Novel of the week


Tariq Goddard <em>Sceptre, 288pp, £12.99</em>

ISBN 0340821485

Picture this: a few days before Real Madrid play their sworn enemies Barcelona in a vital match next season, Posh walks out on Becks. He of the protean coiffure takes to his bed, so lovelorn that he cannot bring himself to play football. With time against him, Carlos Queiroz (Real Madrid's new coach, who replaced the sacked Vicente del Bosque last month) has to draw on all his managerial wiles to persuade his new star signing to step out on the pitch.

This is the set-up Tariq Goddard invites us to imagine in his new novel, Dynamo. Except that, for Real and Barca in 2003, read Spartak and Dynamo in 1930s Moscow; and, for Victoria and David Beckham, read Katya and Radek. To complicate matters further, Spartak's coach, Copic, is under orders from the Soviet hierarchy to throw the match or face a spell in the Gulag, or worse.

If you aren't interested in football, don't fret - very little of it takes place in this book. Indeed, the only time we see a ball being kicked, Goddard incorrectly has a player pass backwards from the kick-off. So it is probably just as well that he limits himself to one sporting scene in a novel where football is a vehicle for an original and largely enjoyable satire. As in his debut, Homage to a Firing Squad, Goddard uses a traumatic historical episode as a backdrop for an intense personal struggle. In that novel, about a bungled assassination attempt during the Spanish civil war, Goddard's idiosyncratic mix of terror and humour skewed off too often into the surreal. A dense read - clever, but emotionally uninvolving - it was nevertheless shortlisted for the Whitbread First Novel Award. Dynamo is the more accomplished book. The strands of the story are more successfully interwoven, the characters are more sympathetic, and the author's quirky style and vision manage to stay the right side of farcical.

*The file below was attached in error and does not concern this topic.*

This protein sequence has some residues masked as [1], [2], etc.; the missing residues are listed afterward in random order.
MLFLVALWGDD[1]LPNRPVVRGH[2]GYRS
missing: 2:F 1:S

The hero is Copic, a maverick whose revolutionary footballing methods are a symbolic expression of his disaffection with the corruption of Stalin's regime. Spartak, in those days, were the workers' team - formed to represent the members of the leather, textiles and food co-operatives. Their arch-rivals, Dynamo, were the team of the NKVD (the Soviet secret police) and, therefore, of the Communist Party itself. For many thousands of fans, supporting Spartak was the only safe form of dissent. Even in the labour camps, prisoners would gather round radio sets to cheer them on.

But Copic's team play too well for their own good. By becoming better than Dynamo, they are an affront to the system. Copic is told that his team must lose their next, decisive game against Dynamo. But he has already had two sons "disappeared" by the NKVD, and - even at great personal risk - he is in no mood to do the party's bidding. Besides, football coaches don't send their teams out to lose. So Copic sets about persuading his prolific striker, the jilted Radek, to take part in the biggest match Spartak have ever played.

It's a wonderful premise for a novel, and Goddard pulls it off with a flourish. There are a few faults: Grotsky, the sadistic NKVD officer and Dynamo head coach, is somewhat two-dimensional; and there is an improbable sub-plot involving a plan to murder him, hatched by his brutalised girlfriend and one of the Spartak players. But for the most part, Dynamo is a smart, funny and engaging novel from a refreshingly unusual new voice in British fiction.

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